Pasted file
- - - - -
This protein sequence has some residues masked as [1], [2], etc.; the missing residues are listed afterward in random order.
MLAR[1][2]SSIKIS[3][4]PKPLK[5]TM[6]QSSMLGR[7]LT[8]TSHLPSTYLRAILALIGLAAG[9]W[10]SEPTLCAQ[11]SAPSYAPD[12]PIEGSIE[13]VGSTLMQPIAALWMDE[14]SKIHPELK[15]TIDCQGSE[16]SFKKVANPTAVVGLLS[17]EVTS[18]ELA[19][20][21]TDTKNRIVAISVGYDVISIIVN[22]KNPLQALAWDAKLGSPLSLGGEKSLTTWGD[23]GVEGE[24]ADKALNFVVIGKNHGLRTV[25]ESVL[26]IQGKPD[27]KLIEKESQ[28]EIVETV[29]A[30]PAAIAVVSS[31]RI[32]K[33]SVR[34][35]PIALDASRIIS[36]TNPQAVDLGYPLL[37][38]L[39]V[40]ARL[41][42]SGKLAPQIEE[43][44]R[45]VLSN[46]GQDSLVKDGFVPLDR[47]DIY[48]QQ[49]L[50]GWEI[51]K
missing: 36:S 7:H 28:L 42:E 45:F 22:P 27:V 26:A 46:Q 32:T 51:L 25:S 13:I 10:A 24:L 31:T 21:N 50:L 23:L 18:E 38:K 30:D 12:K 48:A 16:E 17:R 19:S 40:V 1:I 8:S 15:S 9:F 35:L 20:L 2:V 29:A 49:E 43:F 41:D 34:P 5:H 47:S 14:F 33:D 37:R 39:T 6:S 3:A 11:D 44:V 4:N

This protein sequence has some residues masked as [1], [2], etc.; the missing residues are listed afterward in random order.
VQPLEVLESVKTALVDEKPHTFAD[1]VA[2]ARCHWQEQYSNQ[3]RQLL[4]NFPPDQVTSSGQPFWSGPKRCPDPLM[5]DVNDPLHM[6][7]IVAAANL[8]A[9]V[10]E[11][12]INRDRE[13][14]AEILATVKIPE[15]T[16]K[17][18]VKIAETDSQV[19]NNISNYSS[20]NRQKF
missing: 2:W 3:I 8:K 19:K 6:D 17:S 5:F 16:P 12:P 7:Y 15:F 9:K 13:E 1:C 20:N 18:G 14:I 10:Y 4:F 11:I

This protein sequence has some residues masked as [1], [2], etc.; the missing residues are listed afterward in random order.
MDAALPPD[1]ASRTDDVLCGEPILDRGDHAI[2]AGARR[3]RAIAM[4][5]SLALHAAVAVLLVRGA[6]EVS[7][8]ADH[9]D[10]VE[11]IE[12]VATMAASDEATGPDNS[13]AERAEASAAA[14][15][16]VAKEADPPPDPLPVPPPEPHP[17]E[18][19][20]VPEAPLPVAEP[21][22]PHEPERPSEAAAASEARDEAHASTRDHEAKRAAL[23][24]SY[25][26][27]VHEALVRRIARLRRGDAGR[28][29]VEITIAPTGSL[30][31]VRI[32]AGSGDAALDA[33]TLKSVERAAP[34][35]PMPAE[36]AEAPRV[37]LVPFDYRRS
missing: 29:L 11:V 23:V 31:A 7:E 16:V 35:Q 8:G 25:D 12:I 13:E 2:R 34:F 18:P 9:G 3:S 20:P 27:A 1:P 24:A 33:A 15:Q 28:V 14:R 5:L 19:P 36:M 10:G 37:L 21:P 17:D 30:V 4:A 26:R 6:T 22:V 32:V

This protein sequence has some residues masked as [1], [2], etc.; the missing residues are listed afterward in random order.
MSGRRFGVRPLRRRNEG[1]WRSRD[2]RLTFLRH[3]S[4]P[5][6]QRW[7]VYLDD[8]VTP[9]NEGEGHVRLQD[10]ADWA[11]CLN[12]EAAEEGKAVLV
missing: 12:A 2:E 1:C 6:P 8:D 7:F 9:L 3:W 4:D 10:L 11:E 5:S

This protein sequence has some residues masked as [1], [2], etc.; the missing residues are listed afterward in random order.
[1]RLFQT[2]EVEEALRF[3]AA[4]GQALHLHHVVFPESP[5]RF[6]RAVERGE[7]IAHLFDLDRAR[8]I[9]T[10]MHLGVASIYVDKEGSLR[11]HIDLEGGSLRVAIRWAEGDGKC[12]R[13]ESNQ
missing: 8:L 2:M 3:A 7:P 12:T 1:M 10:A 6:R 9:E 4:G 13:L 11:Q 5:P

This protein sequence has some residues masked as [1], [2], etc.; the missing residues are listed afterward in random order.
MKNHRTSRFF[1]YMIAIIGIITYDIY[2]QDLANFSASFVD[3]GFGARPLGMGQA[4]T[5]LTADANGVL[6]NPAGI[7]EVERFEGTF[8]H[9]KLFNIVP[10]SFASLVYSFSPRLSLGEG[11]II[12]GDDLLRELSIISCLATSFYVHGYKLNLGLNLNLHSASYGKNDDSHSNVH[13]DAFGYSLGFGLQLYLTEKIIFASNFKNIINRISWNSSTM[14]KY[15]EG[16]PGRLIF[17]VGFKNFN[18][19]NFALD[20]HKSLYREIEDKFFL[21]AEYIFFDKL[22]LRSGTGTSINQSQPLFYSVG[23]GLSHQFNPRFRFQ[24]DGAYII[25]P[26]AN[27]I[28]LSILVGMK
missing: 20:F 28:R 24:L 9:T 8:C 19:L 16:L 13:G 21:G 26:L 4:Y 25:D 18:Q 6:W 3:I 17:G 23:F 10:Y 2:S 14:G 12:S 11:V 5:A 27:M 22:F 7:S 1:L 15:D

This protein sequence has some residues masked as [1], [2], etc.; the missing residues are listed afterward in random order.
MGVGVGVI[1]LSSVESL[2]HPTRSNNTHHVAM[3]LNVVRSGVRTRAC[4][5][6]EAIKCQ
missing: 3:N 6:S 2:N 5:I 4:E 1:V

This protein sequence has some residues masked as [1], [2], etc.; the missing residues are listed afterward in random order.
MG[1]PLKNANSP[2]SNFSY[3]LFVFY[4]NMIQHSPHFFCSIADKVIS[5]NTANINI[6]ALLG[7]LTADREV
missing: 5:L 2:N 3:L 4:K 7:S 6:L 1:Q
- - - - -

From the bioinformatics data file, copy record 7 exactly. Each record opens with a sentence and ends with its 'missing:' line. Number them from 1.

This protein sequence has some residues masked as [1], [2], etc.; the missing residues are listed afterward in random order.
MGVGVGVI[1]LSSVESL[2]HPTRSNNTHHVAM[3]LNVVRSGVRTRAC[4][5][6]EAIKCQ
missing: 3:N 6:S 2:N 5:I 4:E 1:V